A disappointing Resident Evil escape room from CAPCOM and iam8bit. We can’t recommend it to either escape room enthusiasts or Resident Evil fans (and we are both).
Story and Background
This was an official Resident Evil-branded escape room. The original version of this was launched in Los Angeles as a promotion for the video game, Resident Evil VII. They re-ran the escape room across various cities in the United States. This review is based on our experience at the San Francisco location.
The story was somewhat of a cop-out, but it worked. You are test subjects going through some sort of Umbrella Corporation training that is meant to evaluate one’s puzzle solving and teamwork skills.
- Theme: Creepy biohazard house (Resident Evil)
- Atmosphere: Creepy and dimly lit. Mildly scary.
- Good for beginners: Yes!
- Play with strangers: Extremely likely, if you didn’t buy all 6 tickets in your slot.
- Location: Currently in San Francisco, Portland, Boston, New York, Austin, and Chicago. Formerly in Los Angeles.
- Players: 6 tickets per slot
- Price: $42 per person in San Francisco and New York (including Eventbrite fees). $37 in other cities.
- Duration: 45 minutes
- Overall Rating: ★★
- Booking: Tickets are basically sold out in San Francisco, Boston, and Austin. Tickets still available in Portland, New York, and Chicago. Find your city at https://www.eventbrite.com/o/capcom-iam8bit-11982654513. This event is ending soon.
Theming and Puzzles
We were disappointed in the general theming as fans of Resident Evil VII. The theming was accomplished by the 1) references to Umbrella Corp 2) various objects that have a memorable presence in the video games (like a VCR tape).
The extent of theming in this room could have been accomplished just fine by a knock-off Resident Evil escape room – there was a lot more potential for this partnership that was untapped.
The puzzles were neither memorable nor varied. Most of them were the same style and type. We thought that the main puzzle in the first room was unnecessarily frustrating and unforgiving by design.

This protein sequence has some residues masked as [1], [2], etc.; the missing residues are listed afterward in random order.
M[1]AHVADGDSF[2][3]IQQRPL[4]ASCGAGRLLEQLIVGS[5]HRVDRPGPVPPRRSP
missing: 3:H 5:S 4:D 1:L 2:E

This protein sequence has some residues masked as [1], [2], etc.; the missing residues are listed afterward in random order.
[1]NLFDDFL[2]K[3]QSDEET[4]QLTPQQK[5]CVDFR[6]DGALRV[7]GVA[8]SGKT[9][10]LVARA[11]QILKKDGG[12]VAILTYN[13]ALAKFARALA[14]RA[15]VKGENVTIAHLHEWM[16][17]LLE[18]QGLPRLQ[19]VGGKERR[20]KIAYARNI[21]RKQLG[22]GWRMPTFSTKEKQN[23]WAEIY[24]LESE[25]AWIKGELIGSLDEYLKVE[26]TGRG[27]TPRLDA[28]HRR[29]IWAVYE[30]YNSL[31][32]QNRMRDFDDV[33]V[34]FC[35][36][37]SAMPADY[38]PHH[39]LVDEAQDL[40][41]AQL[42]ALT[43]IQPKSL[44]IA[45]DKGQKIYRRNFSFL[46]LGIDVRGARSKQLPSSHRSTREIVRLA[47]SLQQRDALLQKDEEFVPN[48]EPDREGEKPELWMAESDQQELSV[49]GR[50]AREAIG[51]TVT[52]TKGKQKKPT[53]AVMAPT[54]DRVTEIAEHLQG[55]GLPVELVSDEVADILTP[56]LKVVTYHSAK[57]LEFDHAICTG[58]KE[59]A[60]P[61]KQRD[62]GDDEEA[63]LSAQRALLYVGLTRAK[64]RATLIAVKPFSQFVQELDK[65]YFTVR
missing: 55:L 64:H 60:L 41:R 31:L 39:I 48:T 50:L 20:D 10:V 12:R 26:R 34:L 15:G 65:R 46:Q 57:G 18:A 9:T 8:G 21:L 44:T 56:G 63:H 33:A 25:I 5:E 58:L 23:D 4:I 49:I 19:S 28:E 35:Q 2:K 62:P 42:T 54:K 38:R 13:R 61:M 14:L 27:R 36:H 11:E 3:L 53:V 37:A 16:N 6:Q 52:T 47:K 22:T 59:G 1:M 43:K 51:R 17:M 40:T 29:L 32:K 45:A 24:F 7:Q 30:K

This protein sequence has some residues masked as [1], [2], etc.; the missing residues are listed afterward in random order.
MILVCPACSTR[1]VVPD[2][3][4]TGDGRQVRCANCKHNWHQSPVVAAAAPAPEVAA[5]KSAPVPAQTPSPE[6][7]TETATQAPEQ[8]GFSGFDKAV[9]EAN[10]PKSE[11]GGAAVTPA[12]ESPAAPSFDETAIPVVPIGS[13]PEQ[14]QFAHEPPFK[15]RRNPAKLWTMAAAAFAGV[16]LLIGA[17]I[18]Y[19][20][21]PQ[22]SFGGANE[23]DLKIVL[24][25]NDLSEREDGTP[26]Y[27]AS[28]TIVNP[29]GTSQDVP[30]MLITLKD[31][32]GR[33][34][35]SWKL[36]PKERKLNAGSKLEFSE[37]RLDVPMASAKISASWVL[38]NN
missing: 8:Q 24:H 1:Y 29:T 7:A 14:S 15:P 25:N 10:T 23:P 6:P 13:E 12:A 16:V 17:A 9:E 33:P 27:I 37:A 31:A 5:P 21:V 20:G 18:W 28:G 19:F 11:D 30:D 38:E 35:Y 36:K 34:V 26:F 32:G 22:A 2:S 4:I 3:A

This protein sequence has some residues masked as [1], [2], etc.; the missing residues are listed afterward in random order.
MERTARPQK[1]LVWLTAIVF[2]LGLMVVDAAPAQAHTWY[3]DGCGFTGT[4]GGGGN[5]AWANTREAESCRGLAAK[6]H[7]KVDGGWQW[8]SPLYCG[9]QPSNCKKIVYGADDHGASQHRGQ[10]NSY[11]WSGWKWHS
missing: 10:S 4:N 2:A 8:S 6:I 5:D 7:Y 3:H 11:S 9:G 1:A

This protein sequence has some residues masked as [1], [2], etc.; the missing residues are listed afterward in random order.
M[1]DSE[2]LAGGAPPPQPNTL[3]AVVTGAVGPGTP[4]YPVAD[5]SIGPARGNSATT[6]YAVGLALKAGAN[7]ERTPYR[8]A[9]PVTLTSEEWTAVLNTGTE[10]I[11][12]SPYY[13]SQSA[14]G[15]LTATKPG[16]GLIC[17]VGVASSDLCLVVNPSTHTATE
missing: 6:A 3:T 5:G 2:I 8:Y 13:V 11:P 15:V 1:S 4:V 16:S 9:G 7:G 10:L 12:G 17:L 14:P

The room looked fine and there were various decorations around. The sound effects however were detached from the game experience and near the end became unnecessarily annoying. The sound effects do contribute to a sense of urgency however.
The structure and layout of the multiple rooms was impressive, especially given that this was all constructed for just a pop-up experience. Unfortunately the layout is much harder to appreciate given how cramped the puzzling conditions were.
The most frustrating part about the room was the lack of space. Especially with the game host in the room as well, there was little space for our team of 6 to navigate. Usually we would send a smaller team, but that’s a hard option to consider given that the per-person price is already high.
Laura Hall (designer of this game) posted pictures from the Los Angeles (we think) version of the Resident Evil Escape Experience. The rooms there looks MUCH more spacious and it’s unfortunate that the San Francisco version had to be so cramped.
Overall Recommendation ★★
This room is easily a disappointment to anyone going in expecting a “Resident Evil Escape Experience”. For those not going in with such high expectations, we would only consider this an “ok” experience and an acceptable escape room for any first-timers.
We can’t really recommend it to Resident Evil fans because of the limited tie ins, and we can’t recommend it to escape room fans because of the general low quality and multiple problems.
The high price ($42 in San Francisco) and short duration (45 minutes) makes recommending this even less palatable.
You don’t have to take our word for it – you can check out reviews from other escape room bloggers:
- Jeff’s review at Magic Puzzles (San Francisco)
- Randy’s review at Escape Rumors (San Francisco)
- David’s review at Room Escape Artist (New York City)
Apparently the New York City location was basically broken…
Save your $42 and spend it on the video game instead (which we enjoyed).